An article in the New York Times written by Raymond Zhong highlighted the fact that there are still many children in China who don’t have the capacity to learn online - this is a sobering reality, but we have to stay focussed on who we can help.
Zhong talks about how some children are receiving their homework through a smart phone app, which is proving useful for many of the children who use it.
This, of course, has lead to many heartwarming, if mischievous, stories about students ‘downvoting’ and giving poor reviews to this homework app to avoid having to do their homework.
It’s not an attitude we can endorse, but it’s also quite hard to not be impressed…
But the reality of the situation is this: as the virus spreads ever westward the focus on its effects starts to become more provincial.
The virus has a death toll of over three thousand in Italy and therefore overtakes China. In Spain, up to 80% of people are expected to contract some form of the virus according to CNN; and in the UK, headlines are dominated by recent school closures and fears of high mortality rates among the elderly.
The rest of the world is caught up in a media cycle that’s forcing people to focus on this as if it were the end of the world. We need to remember that there is a whole world full of children who need education because this is not the end of the world.
The children who are sitting at home now, worried because the TV will only talk about the people who aren’t going to make it, will make it. They need to be taught, and they need their education to take as slight a hit as possible.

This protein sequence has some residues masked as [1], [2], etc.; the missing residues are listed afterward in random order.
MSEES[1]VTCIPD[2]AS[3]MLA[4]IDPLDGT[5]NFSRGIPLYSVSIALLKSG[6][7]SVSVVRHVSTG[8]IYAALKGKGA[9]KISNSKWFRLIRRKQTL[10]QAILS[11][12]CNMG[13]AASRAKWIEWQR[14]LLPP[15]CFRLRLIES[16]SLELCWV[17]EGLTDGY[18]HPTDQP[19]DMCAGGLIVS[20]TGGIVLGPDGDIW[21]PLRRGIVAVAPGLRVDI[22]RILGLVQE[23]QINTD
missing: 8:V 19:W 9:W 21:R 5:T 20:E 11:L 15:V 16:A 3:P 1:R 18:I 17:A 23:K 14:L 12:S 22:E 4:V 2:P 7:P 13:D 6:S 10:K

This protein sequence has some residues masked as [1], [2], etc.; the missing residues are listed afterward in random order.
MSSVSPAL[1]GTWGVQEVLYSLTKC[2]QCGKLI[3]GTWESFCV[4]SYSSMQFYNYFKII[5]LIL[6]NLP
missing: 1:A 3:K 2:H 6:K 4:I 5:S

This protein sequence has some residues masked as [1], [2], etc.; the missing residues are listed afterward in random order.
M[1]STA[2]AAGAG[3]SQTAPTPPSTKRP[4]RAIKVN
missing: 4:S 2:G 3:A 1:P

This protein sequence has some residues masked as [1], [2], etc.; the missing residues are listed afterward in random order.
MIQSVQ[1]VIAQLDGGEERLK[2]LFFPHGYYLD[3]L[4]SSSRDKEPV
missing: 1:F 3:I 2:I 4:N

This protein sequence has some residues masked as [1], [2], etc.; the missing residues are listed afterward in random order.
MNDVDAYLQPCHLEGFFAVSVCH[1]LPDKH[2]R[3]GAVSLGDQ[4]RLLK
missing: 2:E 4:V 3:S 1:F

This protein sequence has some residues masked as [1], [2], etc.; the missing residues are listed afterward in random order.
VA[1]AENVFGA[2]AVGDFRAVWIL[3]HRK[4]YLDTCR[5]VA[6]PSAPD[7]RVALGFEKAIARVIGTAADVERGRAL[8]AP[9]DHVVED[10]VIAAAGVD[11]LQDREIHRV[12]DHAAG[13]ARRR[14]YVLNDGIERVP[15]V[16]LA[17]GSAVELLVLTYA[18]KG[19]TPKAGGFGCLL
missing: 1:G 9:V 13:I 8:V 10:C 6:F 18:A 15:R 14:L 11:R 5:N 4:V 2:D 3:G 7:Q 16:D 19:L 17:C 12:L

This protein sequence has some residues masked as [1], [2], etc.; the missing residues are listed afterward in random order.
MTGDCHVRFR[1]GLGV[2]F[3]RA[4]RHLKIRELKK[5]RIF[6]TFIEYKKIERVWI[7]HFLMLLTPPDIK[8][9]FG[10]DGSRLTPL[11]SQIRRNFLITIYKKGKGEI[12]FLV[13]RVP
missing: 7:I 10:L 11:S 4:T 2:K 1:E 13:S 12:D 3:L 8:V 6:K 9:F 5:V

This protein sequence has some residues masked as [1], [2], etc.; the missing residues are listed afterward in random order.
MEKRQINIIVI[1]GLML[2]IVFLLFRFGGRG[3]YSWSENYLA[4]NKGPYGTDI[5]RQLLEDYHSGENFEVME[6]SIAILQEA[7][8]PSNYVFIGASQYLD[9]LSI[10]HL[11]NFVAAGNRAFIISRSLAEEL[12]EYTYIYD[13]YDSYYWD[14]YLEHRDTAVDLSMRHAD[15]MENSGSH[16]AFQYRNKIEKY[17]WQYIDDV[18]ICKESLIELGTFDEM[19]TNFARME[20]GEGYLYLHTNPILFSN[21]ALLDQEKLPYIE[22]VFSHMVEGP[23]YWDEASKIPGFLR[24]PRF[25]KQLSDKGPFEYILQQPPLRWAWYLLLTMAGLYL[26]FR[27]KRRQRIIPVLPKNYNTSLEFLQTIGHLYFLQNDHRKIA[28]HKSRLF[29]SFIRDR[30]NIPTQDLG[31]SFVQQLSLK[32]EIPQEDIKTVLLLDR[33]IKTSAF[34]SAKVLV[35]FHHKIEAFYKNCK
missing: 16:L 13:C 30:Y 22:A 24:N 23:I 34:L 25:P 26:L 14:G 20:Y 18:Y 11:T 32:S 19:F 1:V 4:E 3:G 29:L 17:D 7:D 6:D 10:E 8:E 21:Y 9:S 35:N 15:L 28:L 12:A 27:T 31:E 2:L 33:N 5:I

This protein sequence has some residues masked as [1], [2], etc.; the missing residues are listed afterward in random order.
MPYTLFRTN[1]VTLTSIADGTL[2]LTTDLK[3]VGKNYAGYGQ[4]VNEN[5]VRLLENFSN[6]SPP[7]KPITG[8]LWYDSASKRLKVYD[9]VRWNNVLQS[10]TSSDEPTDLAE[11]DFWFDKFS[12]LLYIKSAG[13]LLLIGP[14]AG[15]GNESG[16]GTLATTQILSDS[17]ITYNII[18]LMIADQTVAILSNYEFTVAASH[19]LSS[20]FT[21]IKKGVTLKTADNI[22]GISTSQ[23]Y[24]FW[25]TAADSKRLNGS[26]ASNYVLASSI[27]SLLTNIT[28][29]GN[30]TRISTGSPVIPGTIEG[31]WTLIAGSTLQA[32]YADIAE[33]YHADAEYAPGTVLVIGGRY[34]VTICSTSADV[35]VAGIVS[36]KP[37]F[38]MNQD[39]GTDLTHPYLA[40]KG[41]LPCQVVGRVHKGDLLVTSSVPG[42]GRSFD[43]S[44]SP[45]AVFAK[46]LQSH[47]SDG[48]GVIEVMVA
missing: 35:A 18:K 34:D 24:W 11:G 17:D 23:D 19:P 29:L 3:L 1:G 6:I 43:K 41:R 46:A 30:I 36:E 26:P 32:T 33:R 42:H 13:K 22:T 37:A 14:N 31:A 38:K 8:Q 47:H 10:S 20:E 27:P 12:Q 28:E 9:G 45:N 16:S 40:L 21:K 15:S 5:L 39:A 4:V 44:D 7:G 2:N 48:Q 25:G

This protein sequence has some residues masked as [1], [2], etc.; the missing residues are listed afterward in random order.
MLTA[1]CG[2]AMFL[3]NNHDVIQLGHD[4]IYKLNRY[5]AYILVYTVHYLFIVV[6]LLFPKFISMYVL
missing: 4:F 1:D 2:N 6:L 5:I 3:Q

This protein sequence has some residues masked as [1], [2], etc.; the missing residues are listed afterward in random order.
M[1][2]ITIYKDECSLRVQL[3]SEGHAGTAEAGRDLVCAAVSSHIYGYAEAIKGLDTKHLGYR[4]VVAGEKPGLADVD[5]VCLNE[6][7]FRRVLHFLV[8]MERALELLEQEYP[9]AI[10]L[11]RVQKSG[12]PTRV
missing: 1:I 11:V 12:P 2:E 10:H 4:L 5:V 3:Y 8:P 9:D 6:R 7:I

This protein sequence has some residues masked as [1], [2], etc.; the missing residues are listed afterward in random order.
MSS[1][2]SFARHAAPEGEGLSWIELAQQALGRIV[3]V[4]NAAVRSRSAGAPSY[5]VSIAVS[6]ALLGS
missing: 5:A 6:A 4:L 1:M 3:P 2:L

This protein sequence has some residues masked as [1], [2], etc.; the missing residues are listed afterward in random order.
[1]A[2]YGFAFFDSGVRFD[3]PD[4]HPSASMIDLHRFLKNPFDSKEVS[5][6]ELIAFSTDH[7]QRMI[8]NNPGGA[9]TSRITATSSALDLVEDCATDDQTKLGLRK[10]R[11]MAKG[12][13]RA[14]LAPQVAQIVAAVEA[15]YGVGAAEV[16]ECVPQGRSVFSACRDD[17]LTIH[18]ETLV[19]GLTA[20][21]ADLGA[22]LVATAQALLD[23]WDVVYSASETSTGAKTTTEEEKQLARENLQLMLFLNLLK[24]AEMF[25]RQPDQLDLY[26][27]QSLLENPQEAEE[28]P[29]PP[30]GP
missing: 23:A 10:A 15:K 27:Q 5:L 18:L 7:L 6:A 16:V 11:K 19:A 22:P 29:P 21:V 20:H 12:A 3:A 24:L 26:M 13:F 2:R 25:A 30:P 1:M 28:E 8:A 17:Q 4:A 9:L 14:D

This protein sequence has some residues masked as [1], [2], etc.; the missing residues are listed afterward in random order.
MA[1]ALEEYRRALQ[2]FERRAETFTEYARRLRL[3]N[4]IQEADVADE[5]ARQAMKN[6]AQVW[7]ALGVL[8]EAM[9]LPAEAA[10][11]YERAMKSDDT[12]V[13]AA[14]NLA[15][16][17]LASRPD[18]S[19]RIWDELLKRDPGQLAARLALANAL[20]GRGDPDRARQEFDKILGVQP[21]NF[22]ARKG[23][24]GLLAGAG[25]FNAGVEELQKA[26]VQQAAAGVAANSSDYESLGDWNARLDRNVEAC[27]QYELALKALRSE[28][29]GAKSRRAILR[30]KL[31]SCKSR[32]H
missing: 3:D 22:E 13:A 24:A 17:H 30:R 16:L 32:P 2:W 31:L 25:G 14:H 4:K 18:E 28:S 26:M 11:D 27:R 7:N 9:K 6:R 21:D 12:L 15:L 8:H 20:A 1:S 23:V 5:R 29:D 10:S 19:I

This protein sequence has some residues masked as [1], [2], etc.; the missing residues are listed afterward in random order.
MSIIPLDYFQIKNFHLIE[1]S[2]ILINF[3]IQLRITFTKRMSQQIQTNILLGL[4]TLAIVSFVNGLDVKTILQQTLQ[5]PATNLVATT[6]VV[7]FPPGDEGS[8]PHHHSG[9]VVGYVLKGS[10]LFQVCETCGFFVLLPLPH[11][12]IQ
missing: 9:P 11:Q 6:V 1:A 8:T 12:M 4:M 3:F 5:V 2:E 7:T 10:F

For too long now, each country has put its own interests ahead of international interests. We’ve seen ‘America first’ and ‘India first’ and ‘China first’ - but this is when we come together because this is affecting all of us.
We’ve all got parts to play - some of us need to stay inside and not pass potential illnesses on to vulnerable people; some of us are nurses and doctors fighting to keep the world together, but many of us are making a living teaching English online, and this is exactly the time when we’re needed.
If you’re already registered with a certified online ESL company then get to booking classes, my friend. There’s plenty of children needing schooling right now - and while it’s not exactly chivalrous to take advantage of a crisis, I’d be lying if I said there wasn’t some serious money sitting on the table.
Don’t travel to China, or if you’re already there then don’t turn up at a school all eager and enthused, ready to save the day - there’s probably not going to be anyone to answer the door anyway.
But do get working online.
Using the various companies available and making use of services like Payoneer who provide a way for teachers to receive their online teaching salary from China in their home currency, you can really help to make a difference to the education of frightened children.
So there might not be a Thanos out there, but the world is panicking - and online teaching is uniquely qualified to help.